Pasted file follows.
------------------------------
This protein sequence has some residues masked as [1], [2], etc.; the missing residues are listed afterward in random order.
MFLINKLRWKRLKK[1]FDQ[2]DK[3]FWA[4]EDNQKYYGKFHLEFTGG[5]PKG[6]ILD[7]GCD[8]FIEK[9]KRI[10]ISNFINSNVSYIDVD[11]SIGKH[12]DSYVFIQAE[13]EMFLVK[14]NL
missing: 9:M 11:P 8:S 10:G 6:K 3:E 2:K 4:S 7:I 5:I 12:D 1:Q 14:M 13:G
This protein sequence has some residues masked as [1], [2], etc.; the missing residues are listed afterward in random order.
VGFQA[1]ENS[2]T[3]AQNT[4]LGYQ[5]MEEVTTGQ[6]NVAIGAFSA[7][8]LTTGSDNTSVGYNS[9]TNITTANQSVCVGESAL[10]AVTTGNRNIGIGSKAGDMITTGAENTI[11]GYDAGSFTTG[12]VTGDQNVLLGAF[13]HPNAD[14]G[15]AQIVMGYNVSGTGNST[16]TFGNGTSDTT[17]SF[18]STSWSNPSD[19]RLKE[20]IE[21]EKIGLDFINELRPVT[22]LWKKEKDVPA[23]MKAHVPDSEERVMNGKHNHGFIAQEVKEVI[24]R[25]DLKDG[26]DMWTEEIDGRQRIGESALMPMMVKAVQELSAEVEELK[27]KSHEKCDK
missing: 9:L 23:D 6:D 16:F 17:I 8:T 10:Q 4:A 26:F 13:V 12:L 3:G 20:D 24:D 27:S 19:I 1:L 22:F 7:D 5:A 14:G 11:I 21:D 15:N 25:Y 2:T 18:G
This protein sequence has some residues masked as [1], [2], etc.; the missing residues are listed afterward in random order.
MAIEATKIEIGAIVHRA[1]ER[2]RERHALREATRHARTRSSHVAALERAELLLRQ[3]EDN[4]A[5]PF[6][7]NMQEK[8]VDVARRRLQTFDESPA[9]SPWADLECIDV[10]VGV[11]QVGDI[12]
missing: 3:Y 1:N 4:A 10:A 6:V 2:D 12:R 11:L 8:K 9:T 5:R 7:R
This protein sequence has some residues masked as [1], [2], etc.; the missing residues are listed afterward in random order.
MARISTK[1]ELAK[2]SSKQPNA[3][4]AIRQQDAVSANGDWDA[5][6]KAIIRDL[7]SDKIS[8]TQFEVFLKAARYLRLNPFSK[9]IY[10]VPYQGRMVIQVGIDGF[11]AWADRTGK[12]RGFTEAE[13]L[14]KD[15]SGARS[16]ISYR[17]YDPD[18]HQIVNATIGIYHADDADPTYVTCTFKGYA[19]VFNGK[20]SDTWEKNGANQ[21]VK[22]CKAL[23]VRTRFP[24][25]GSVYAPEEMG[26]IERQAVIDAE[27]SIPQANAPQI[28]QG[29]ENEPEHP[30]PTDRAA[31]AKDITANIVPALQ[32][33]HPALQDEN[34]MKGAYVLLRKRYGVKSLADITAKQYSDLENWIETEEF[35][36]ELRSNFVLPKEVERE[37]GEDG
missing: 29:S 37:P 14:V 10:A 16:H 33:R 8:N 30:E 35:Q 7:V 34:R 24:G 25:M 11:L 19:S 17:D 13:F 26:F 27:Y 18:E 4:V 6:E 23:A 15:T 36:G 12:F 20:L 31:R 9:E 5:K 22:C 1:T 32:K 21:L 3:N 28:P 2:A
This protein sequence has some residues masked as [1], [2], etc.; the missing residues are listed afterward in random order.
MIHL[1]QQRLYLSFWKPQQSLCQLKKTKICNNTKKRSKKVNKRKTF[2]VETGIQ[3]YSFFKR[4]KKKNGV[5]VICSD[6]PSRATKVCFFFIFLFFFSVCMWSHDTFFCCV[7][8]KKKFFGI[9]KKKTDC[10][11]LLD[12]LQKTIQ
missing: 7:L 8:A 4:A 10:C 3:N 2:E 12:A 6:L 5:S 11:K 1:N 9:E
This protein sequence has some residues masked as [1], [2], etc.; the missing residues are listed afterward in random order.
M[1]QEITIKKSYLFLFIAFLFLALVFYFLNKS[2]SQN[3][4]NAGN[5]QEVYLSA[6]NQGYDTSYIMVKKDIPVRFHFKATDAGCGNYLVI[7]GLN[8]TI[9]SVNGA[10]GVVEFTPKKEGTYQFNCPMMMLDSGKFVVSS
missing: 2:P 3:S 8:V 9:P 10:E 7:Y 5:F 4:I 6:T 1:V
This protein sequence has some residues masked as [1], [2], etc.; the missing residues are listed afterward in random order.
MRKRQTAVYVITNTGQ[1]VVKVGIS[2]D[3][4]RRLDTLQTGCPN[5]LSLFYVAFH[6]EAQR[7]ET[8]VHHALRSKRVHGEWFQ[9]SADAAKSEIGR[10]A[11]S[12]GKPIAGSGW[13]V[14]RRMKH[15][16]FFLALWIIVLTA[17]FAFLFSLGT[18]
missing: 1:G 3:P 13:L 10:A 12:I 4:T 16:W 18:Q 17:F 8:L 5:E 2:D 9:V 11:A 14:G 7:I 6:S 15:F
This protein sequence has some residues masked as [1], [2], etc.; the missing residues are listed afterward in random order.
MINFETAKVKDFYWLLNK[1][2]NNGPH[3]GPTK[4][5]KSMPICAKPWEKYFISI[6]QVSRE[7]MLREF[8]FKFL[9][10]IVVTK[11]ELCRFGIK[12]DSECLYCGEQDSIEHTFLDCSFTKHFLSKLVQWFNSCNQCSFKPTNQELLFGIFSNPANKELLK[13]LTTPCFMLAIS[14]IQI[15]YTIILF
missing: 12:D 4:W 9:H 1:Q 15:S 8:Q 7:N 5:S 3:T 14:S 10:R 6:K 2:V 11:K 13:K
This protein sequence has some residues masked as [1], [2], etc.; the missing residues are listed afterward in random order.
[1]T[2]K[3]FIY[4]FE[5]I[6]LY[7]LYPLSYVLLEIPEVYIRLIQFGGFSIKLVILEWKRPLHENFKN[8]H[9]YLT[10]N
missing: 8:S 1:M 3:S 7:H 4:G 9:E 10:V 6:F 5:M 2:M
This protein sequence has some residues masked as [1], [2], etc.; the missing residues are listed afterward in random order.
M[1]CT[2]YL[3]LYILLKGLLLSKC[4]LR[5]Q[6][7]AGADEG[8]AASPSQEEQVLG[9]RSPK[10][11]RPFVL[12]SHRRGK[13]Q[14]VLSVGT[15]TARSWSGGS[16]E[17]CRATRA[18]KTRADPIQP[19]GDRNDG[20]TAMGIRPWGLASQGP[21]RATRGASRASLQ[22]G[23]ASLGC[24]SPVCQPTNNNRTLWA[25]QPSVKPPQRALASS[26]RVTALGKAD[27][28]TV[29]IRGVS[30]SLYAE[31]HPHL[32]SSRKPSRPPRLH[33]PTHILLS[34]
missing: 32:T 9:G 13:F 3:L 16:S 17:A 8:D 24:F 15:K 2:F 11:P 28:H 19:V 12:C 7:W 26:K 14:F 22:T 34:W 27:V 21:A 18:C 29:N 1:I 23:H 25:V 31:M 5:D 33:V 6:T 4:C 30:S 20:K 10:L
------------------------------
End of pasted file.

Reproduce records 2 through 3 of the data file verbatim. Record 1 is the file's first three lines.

This protein sequence has some residues masked as [1], [2], etc.; the missing residues are listed afterward in random order.
VGFQA[1]ENS[2]T[3]AQNT[4]LGYQ[5]MEEVTTGQ[6]NVAIGAFSA[7][8]LTTGSDNTSVGYNS[9]TNITTANQSVCVGESAL[10]AVTTGNRNIGIGSKAGDMITTGAENTI[11]GYDAGSFTTG[12]VTGDQNVLLGAF[13]HPNAD[14]G[15]AQIVMGYNVSGTGNST[16]TFGNGTSDTT[17]SF[18]STSWSNPSD[19]RLKE[20]IE[21]EKIGLDFINELRPVT[22]LWKKEKDVPA[23]MKAHVPDSEERVMNGKHNHGFIAQEVKEVI[24]R[25]DLKDG[26]DMWTEEIDGRQRIGESALMPMMVKAVQELSAEVEELK[27]KSHEKCDK
missing: 9:L 23:D 6:D 16:F 17:I 8:T 10:Q 4:A 26:F 13:V 12:L 3:G 20:D 24:D 27:S 19:I 1:L 22:F 7:D 5:A 14:G 11:I 21:D 15:N 25:Y 2:T 18:G
This protein sequence has some residues masked as [1], [2], etc.; the missing residues are listed afterward in random order.
MAIEATKIEIGAIVHRA[1]ER[2]RERHALREATRHARTRSSHVAALERAELLLRQ[3]EDN[4]A[5]PF[6][7]NMQEK[8]VDVARRRLQTFDESPA[9]SPWADLECIDV[10]VGV[11]QVGDI[12]
missing: 3:Y 1:N 4:A 10:A 6:V 2:D 12:R 11:L 8:K 9:T 5:R 7:R